Ethical approval

Ethical approval for the study and to use the hospital data was granted by the Lily Hospital limited Ethics and Research committee. Personal identifiers like name and address were not extracted from the delivery records.

Statistical analysis

Data analysis: The statistical analysis was done using the International Business Machine Statistical Package for Social Sciences (IBM SPSS) for window-version 21.0. Frequency tables were used for descriptive statistics and cross tabulations for relationship between variables. The associations between birth weight and independent variables such as mothers age, parity, type of gestation, mode of delivery and baby’s gender, were investigated using Chi square statistics. A p value of less than 0.05 was accepted as the level of statistical significance


During the study period there were 477 deliveries including 411 term and 66 preterm deliveries. The data for the term deliveries only were analyzed.

Clinical characteristics of term deliveries: Of the 411 term deliveries, 255 were normal vaginal and 156 by caesarean section. There were 407 singleton pregnancies and 4 multiple gestations. The age of the mothers ranged from 20 years to 62 years with a mean age of 30.9 years (SD – 5.2 years). The mean parity score was 1.17 with 10.46% of mothers having their first pregnancies. Four hundred and fifteen term babies were delivered during the study period out of which 225 (54.2%) were males. The clinical characteristics of the term pregnancies are shown in (Table 1).

Weight distribution of term babies: The birth weight of term babies ranged from 2.0kg to 5.4kg. The mean birth weight of term babies was 3.32kg (SD – 0.49kg). Thirty-one (7.5%) of the term babies had high birth weight, 370 (89.1%) were normal birth weight and 14 (3.4%) had low birth weights. This is shown in (Figure 1).

Bivariate analysis: Factors associated with birth weights of term babies were type of gestation (χ2 – 11.288, p – 0.002) and mode of delivery (χ2 – 9.718, p - 0.035). There was a tendency for the chance to have a low-birth-weight baby to increase with increasing maternal age. The percentage of low-birth-weight babies was 0.0 % in mothers 20-24 years; 2.1% in mothers 25-30 years; 4.4% in those from 31-34 years and 5.1% in those over 35 years. However, this was not statistically significant (p-0.215). Similarly, there was a tendency to have babies with HBW with increasing parity; but this observation was also not statistically significant. There was also no association between birth weights and the baby’s sex (p-0.510). This is shown in (Table 2).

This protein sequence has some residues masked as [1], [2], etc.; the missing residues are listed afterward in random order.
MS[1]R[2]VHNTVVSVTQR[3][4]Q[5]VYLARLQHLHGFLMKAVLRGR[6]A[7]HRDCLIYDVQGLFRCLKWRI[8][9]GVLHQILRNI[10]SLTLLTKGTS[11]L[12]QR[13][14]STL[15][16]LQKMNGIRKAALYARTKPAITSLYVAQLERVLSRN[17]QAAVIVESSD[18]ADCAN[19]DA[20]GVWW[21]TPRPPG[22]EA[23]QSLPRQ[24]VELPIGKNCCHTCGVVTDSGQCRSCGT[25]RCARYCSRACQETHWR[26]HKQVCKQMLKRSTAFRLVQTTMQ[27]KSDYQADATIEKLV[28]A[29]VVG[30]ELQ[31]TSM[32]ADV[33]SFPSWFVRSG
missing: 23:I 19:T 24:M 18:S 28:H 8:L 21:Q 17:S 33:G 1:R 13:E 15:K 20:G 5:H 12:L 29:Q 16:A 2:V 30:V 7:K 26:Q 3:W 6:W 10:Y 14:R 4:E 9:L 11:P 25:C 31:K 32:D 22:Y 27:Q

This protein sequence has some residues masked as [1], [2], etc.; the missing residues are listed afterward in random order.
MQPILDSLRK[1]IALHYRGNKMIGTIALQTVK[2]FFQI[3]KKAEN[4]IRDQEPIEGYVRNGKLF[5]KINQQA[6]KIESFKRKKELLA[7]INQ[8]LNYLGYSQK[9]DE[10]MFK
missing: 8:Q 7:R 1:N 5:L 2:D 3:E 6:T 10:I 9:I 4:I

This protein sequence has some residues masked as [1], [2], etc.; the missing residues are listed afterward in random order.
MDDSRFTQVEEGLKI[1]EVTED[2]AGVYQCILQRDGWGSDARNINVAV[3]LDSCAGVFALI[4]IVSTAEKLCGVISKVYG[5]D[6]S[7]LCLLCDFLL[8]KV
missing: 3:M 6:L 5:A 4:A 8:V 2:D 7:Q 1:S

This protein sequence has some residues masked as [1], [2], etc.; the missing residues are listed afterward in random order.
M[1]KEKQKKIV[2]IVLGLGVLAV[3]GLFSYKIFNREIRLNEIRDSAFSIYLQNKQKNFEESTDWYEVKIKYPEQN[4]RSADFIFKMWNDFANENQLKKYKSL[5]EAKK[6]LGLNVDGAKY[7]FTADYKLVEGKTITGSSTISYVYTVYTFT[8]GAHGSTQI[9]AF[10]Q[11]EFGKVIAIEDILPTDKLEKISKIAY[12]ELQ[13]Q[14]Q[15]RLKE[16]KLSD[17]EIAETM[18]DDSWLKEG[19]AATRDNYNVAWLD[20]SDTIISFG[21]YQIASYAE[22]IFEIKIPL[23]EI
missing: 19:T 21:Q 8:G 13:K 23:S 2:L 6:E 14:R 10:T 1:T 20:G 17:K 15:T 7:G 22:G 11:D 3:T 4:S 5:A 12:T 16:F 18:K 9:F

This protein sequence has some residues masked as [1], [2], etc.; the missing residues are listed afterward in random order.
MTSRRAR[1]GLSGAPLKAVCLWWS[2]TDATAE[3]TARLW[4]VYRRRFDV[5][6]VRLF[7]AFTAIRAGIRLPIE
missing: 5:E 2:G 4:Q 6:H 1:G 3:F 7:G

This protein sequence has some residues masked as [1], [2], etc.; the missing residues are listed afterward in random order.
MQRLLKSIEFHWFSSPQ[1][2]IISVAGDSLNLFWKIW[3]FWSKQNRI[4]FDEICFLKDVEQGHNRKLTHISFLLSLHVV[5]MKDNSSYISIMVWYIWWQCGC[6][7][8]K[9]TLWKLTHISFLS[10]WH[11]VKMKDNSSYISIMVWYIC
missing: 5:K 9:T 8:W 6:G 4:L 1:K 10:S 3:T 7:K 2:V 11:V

Multivariate analysis: In a multivariate analysis, none of the factors was independently associated with high birth weight or low birth weight in term babies.


The current study investigated the prevalence and pattern of birth weight abnormalities in term babies. Our findings indicate that about one in 10 term babies born in urban private facilities have birthweight abnormalities. The prevalence of high birth weight in the current study was 7.5% and low birth weight was 3.4%. Factors associated with birth weight included type of gestation and mode of delivery. Mother’s age, parity and the baby’s sex did not have significant association with birth weight in the present study.

The prevalence of High birth weight in the current study (7.5%) is similar to findings from Irrua, Nigeria (8.0%) [13], Port Harcourt, Nigeria (7.4%) [14], Ghana (6.5%) [15], Ethiopia (7.54%) [16] and China (7.3%) [17]. The prevalence is; however, lower than 10.7% reported by Fayehun and Asa [12] among babies delivered in Nigerian urban setting. Fayehun and Asa used data from the Nigerian demographic and health survey data of 2013 and 2018 for their study. The reason for the difference in prevalence is not apparent. It is likely that factors not examined by the present study may have had some influences on the observed prevalence.